The Agricultural Uses document goes on to say:


Use ZONIX(tm) Biofungicide to prevent and control any zoosporic plant pathogenic microorganisms including the following genera: Achlya, Albugo, Aphanomyces, Basidiophora, Olpidium, Pachymetra, Peronophthora, Peronosclerospora, Physoderma, Phytophthora,mPlasmodiophora, Plasmopara, Polymyxa, Pseudoperonospora, Pythium, Rhizophydium, Sclerophthora, Sclerospora, Spongospora, Synchytrium, and Trachysphaera.

Application Directions say:

Apply ZONIX(tm) Biofungicide at a concentration of 300 to 500 ppm. Make applications in the early stages of plant growth for initial control. Reapply at 5-day intervals or as needed throughout the growing season for preventative control. Early treatment prevents diseases from developing.  ZONIX(tm) Biofungicide is a contact biofungicide that controls disease upon contact with zoospores. Thorough coverage is necessary for disease control. To assure control, make applications at the time that conditions are best for occurrence of zoospores and resultant disease.

My purchase size of this product is 8 oz.  That sounds like a little amount for a lot of money.  I learned from the dilution table listed in the manufacture's "Agricultural Uses" document that for a 1 quart mix (with water), with a 500 ppm concentration, you will need to use 1 1/8 tsp.  This concentration is recommended for the initial use.  For a 300 ppm concentration, (recommended for subsequent uses) you will need 3/4 tsp.

I have 54 square feet of dedicated vegetable gardening, as well as a small amount of potatoes, and some berries and flowers here and there.  I will keep you posted on effectiveness and quantity used.  I am also using a natural neem oil pesticide that also contains peppermint soap.  I make the mixture of the neem oil substance myself and I make small batches for occasional infestations.  Furthermore, I am using BT thuricide caterpillar control.

I hope my review above, with direct quotes from the manufacturer (as well as from AGAE Technologies and from EPA documentation), clarifies what this product is, how it works, and how much is needed.

UPDATE 6/6/2014:  My area experienced some pretty heavy rains last night.  We are expecting more rain this late afternoon and possibly through the night.  I figured this is an excellent time to begin using this product.  Upon looking at the bottle, I found that the documentation concerning "Agricultural Uses" is attached to the front label.  I smelled the product and it reminds me of the smell of nail polish.  It suds a lot too.  I followed the mixing directions for a 500 ppm strength dose (a smaller batch of 16 oz made by mixing water with about 1/2 tsp Zonix).  After spraying my plaints, I noticed that plants with glossy leaves now have a matte finish.  As recommended by the product use instructions, I applied Zonix very liberally (with special attention to my potatoes).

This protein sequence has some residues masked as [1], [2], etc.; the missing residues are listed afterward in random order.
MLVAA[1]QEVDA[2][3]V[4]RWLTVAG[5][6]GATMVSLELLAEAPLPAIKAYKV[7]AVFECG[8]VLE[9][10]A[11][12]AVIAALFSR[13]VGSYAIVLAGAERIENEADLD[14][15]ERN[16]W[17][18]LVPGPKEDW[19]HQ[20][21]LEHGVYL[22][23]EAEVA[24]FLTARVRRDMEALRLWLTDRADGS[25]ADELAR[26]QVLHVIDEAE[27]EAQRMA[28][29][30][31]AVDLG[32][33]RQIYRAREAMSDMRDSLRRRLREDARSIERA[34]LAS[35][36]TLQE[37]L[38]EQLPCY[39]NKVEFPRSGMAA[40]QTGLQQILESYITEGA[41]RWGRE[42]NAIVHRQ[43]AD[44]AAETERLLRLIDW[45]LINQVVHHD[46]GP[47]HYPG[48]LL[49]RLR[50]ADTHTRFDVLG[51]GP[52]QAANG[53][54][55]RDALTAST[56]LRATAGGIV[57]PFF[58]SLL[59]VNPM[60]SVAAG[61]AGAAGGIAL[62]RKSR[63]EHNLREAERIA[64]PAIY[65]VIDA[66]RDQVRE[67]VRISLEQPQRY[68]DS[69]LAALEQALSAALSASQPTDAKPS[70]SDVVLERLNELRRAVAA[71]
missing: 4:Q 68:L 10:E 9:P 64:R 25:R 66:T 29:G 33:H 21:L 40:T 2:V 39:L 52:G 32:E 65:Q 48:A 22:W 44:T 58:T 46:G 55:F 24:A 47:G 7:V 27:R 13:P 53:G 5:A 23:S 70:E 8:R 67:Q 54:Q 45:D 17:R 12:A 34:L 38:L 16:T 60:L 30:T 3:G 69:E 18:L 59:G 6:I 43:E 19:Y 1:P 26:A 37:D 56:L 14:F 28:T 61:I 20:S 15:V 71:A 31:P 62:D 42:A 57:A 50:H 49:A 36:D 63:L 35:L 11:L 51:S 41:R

UPDATE 6/13/2014:  More heavy rains in my area.  I applied more Zonix after a huge downpour that occurred just before dusk.  So far, I have not seen much of a problem with fungal infections.  I actually saw an improvement with a rose bush that had powdery mildew.  The mildew has cleared up.

OBSERVATIONS 7/25/14:  Well, that rose bush that had fungus is now fungus free.  I really believe that that bush was the culprit that infected my tomato plants.  I still vigilantly apply Zonix after rains.  Some of my tomato plants have completely succumbed to fungus.  My Blue Streak, and several of my yellow varieties are not showing any new growth.  The fruit is still ripening, but they are having a slow death.

On the other hand, my Yellow Pear, Sungold and Mountain Magic varieties (while still showing horrible fungus) are trying to bounce back with new growth that is fungus free.  My daughter has a yellow pear in her raised bed that never developed fungus.  It is located a distance from my infected tomatoes.  That plant was treated with Zonix from infancy.

So far my zucchini and cucumber plants have not developed fungus.  I treated them with Zonix from the moment they sprouted.  Last year I had horrible problems with my zucchini and cucumbers having fungus.  This year, I planted disease resistant varieties (Eureka and Black Beauty).  Perhaps the combination of disease resistant plants combined with Zonix is a winning formula for success.  I will keep you posted.

UPDATE 12/09/2014:

Well, I can tell you my full observations now that I have experienced the entire spring/summer/fall growing seasons.

In the end, the zucchinis died, but the cucumbers survived.  Tomato plants all did poorly in the end... except for the  Mountain Magic and Sungold tomatoes which continued to produce till the end of the season (however, they too continued to have fungus issues).


I wish I could give you a completely definitive evaluation, but the fact is... I ultimately used several methods to get fungus under control this year.  This year was far worse than last year.  What that means is, I cannot tell you if all or one of these products worked.  In fairness, my review will remain at four stars due to the fact that I did experience relief of problems to some degree.  However, I would really like to see more information from performance studies.  I have not really seen anything that shows conclusive results (universities, extension offices, gardening associations... nothing).  If the manufacturer happens to see this review and can provide some reference sources, that would be great.


Last edited by Windmere on 4/16/2016, 9:09 am; edited 2 times in total (Reason for editing : Corrected formatting issues)
avatar
Windmere

Male Posts : 1425
Join date : 2013-02-26
Age : 48
Location : Fayetteville, GA - Zone 7B - 8A

View user profile

Back to top Go down

Re: Zonix - Organic - Alternative to Copper Fungicide for Late-Blight, Downey Mildew and Black Rot

Post  Sponsored content


Sponsored content


Back to top Go down

View previous topic View next topic Back to top


 
Permissions in this forum:
You cannot reply to topics in this forum